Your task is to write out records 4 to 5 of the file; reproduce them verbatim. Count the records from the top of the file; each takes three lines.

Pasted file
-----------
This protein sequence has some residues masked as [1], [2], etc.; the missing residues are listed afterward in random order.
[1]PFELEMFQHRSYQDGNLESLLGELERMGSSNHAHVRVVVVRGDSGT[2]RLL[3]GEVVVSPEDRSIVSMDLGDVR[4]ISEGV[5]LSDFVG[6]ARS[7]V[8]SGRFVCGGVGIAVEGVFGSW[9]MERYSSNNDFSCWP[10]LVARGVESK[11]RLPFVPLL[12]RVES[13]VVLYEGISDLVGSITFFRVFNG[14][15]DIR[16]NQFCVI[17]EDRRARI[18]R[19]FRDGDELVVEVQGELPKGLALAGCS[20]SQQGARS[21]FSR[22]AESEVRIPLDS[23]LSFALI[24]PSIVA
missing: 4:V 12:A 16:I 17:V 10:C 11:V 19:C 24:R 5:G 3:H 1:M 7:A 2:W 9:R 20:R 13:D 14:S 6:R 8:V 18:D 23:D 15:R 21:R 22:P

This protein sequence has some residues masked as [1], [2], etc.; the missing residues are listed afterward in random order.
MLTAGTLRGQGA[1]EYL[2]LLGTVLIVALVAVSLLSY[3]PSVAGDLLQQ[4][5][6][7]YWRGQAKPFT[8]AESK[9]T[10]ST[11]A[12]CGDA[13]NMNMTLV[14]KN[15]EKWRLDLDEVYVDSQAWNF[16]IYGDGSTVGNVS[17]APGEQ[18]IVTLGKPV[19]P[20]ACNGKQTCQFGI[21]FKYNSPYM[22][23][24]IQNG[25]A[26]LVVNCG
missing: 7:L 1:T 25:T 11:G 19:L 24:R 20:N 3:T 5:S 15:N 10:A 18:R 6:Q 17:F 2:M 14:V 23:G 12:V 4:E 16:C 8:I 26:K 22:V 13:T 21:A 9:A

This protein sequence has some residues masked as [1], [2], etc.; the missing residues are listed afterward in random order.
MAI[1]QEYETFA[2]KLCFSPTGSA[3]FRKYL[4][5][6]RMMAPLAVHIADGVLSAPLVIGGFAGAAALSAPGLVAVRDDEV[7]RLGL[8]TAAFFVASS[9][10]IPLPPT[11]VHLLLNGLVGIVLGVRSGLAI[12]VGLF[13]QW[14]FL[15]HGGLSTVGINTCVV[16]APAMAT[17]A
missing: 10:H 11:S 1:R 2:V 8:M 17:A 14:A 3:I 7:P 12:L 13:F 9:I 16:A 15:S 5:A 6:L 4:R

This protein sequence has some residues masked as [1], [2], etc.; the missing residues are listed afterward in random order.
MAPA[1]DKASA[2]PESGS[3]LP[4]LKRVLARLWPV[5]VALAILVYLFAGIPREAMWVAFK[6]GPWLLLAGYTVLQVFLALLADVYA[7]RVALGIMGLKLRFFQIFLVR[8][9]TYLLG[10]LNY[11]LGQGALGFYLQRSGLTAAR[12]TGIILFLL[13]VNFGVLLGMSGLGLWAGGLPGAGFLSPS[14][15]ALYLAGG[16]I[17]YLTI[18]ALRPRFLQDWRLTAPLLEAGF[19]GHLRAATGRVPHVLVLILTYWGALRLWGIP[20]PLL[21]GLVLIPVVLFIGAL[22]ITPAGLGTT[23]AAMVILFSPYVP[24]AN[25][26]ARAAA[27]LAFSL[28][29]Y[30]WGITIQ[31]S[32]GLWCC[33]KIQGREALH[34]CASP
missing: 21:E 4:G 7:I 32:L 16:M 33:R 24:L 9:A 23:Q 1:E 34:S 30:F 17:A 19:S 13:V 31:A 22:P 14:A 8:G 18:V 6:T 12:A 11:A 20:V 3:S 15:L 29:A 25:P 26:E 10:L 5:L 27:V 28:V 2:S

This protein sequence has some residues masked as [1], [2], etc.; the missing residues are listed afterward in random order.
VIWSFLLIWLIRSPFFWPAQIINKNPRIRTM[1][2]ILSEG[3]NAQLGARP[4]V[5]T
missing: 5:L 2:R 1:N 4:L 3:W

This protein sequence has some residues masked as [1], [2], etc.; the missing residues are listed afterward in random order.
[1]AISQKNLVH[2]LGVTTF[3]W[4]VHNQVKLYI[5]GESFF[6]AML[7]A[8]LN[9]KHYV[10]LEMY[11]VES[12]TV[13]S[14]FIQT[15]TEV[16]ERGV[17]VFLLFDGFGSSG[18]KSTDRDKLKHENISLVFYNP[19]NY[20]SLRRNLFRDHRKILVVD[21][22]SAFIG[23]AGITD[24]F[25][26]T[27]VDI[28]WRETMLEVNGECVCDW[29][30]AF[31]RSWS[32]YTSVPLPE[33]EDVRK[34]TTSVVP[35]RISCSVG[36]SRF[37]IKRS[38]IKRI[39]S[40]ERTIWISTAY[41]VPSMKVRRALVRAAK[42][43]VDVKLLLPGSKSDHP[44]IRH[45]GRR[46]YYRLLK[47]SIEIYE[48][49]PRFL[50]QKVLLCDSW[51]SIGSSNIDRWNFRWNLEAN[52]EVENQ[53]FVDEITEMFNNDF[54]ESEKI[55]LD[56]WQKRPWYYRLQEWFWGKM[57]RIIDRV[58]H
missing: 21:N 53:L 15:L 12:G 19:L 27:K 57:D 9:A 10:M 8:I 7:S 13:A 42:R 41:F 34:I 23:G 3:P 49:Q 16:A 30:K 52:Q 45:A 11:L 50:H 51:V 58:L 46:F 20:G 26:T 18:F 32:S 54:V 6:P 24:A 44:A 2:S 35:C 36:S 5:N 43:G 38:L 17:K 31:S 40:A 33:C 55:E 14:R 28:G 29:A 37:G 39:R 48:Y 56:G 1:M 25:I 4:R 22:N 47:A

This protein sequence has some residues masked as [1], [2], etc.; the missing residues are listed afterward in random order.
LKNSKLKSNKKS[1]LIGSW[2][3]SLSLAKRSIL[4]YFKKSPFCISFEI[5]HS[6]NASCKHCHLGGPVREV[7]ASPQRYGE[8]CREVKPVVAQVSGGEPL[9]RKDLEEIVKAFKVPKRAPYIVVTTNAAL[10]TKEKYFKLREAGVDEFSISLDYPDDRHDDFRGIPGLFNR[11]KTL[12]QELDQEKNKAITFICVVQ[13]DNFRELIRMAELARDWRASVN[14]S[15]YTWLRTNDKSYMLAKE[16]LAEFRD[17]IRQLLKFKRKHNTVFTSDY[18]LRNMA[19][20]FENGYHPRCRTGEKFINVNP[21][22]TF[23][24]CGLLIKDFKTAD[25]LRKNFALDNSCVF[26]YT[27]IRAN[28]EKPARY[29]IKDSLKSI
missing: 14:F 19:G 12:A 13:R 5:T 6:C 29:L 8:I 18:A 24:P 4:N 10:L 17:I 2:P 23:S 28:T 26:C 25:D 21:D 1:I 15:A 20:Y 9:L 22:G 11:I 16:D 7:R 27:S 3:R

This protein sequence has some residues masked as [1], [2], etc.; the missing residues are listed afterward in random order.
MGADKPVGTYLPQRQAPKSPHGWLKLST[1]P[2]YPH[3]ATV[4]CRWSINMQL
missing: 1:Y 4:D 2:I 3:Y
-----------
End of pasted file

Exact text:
This protein sequence has some residues masked as [1], [2], etc.; the missing residues are listed afterward in random order.
MAPA[1]DKASA[2]PESGS[3]LP[4]LKRVLARLWPV[5]VALAILVYLFAGIPREAMWVAFK[6]GPWLLLAGYTVLQVFLALLADVYA[7]RVALGIMGLKLRFFQIFLVR[8][9]TYLLG[10]LNY[11]LGQGALGFYLQRSGLTAAR[12]TGIILFLL[13]VNFGVLLGMSGLGLWAGGLPGAGFLSPS[14][15]ALYLAGG[16]I[17]YLTI[18]ALRPRFLQDWRLTAPLLEAGF[19]GHLRAATGRVPHVLVLILTYWGALRLWGIP[20]PLL[21]GLVLIPVVLFIGAL[22]ITPAGLGTT[23]AAMVILFSPYVP[24]AN[25][26]ARAAA[27]LAFSL[28][29]Y[30]WGITIQ[31]S[32]GLWCC[33]KIQGREALH[34]CASP
missing: 21:E 4:G 7:I 32:L 16:M 33:R 24:L 9:A 23:Q 1:E 34:S 30:F 17:A 19:S 13:V 31:A 22:P 14:A 8:G 18:V 6:T 12:A 11:A 20:V 3:S 15:L 29:A 25:P 26:E 10:L 5:L 27:V 28:V 2:S

This protein sequence has some residues masked as [1], [2], etc.; the missing residues are listed afterward in random order.
VIWSFLLIWLIRSPFFWPAQIINKNPRIRTM[1][2]ILSEG[3]NAQLGARP[4]V[5]T
missing: 5:L 2:R 1:N 4:L 3:W